On The Jellicoe Road is one of those books that comes highly recommended by my friends at the book club. And I understand why. It talks about timeless themes of friendships, belongingness, and family, and of how relationships thrive despite having to go through grief and loss.
This book was my first Melina Marchetta and I loved it. As what most reviews say, reading On The Jellicoe Road feels like being confronted with a puzzle with a hundred pieces to put together — you start excitedly but a few pieces in, you are tempted to ditch the project and just do something else, but then you still trudge on because you see a piece and you feel that this might be a part of a very pretty picture. Little by little, as you go along, the picture gets clearer and clearer until you are almost done, putting the very last few pieces, and you feel that the effort and the journey were all worth it. The final outcome takes your breath away, you sit back and gaze upon it a few moments, reliving the memory of how you finally got to the end.
After I was done reading, I had to reread the first few chapters — the ones which made no sense the first time I read them — because I want to relive the moment and preserve the scenes in my mind. It is no surprise then that though it’s been more than a month since I finished reading, the emotions it evoked from me are still fresh in my memory. The wow moment at the end was absolutely mind-blowing and bittersweet.
I must confess that the first time I read this a few years back, I gave up after a few pages. I was an impatient reader then (until now, but at certain times only) and I couldn’t muster enough motivation to wade through the murky narration. The story is primarily told through Taylor Markham’s voice, a student at a boarding school, and first pages in, she’s already whiny and immature and very, very selfish, I wouldn’t want to have anything to do with her. There’s mention of Townies and Cadets and what-not, plus of course, the alternate narration of a story about five friends from the past, and I could not be made to wait until the story became clearer, so I gave up. But after seeing all the raves of my friends, I decided I’ll give it another shot but only when I’m ready (aka not restless, haha). The readiness came recently, and I had no regrets for not finishing it then. I feel that every book has its own perfect time to be read, and I am glad I had come to terms with my impatience and finally read this book.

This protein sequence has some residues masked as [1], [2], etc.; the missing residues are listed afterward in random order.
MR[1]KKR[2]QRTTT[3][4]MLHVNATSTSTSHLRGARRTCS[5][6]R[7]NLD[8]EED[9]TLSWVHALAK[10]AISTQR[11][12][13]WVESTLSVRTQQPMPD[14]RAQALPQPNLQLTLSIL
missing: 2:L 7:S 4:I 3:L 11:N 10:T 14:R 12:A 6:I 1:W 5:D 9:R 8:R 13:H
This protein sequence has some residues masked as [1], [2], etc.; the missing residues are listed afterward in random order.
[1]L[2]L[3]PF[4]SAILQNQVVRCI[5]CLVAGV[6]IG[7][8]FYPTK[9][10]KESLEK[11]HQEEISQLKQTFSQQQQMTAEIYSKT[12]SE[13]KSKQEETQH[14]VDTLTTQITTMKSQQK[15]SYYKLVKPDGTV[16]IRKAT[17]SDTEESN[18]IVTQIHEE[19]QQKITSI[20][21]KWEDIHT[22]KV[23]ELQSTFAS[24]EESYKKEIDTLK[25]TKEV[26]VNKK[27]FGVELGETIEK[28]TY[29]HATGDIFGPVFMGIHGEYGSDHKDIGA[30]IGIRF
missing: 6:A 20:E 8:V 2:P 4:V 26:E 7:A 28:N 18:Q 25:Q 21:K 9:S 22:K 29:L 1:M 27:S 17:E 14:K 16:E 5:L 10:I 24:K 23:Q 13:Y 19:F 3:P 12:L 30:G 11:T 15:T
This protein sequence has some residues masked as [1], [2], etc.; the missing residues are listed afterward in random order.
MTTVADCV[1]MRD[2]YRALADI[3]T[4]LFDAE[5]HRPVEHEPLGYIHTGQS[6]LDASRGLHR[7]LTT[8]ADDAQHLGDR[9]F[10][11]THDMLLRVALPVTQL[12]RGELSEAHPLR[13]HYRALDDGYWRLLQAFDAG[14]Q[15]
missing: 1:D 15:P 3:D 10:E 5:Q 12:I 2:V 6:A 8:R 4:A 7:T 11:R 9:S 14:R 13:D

My feelings for Taylor Markham didn’t change after I reread the first pages. She’s still whiny and her tantrums are annoying, but I was glad to see her character develop as the story progressed. I also hated Jonah Griggs because I was influenced by how Taylor feels about him (Yes, I am easily swayed like that. Haha.), that is, until the puzzle was finally done. I liked the dynamics about the territory wars, and they may sound childish — they really are childish — but when I finally read the history of these “wars”, I was awed of the underlying story of friendship and loyalties. I was reminded of that proverb in the Bible that says, “…there is a friend who sticks closer than a brother.” The friendship portrayed in this story are so beautiful I want to call each of my friends and plan a reunion.
“These people have history and I crave history. I crave someone knowing me so well that they can tell what I’m thinking. “
It will be an understatement to say that I cried when I got towards the end. Writing this post actually made me teary-eyed again, but that’s just me — a crybaby. Reading about Taylor’s discover about herself and her history made me feel as if my heart was being twisted and bent. I really felt too much for the characters, of how a senseless accident brought them together and changed their circumstances — and how an accident also changed their future. How I would love to reach out and give them all a hug and tell them that everything will be okay even though I know that it will not, but that I hope they would give themselves time to heal and come back again to Jellicoe Road.
Okay, I think I’ll stop right here because I am getting emotional all over again. If I have time, I’ll definitely reread this book. On The Jellicoe Road is highly recommended but I must withhold one star because of the ordeal I had to go through. Heh. 😛
“I remember love. It’s what I have to keep on reminding myself. It’s funny how you can forget everything except people loving you. Maybe that’s why humans find it so hard getting over love affairs. It’s not the pain they’re getting over, it’s the love.”
My copy: ebook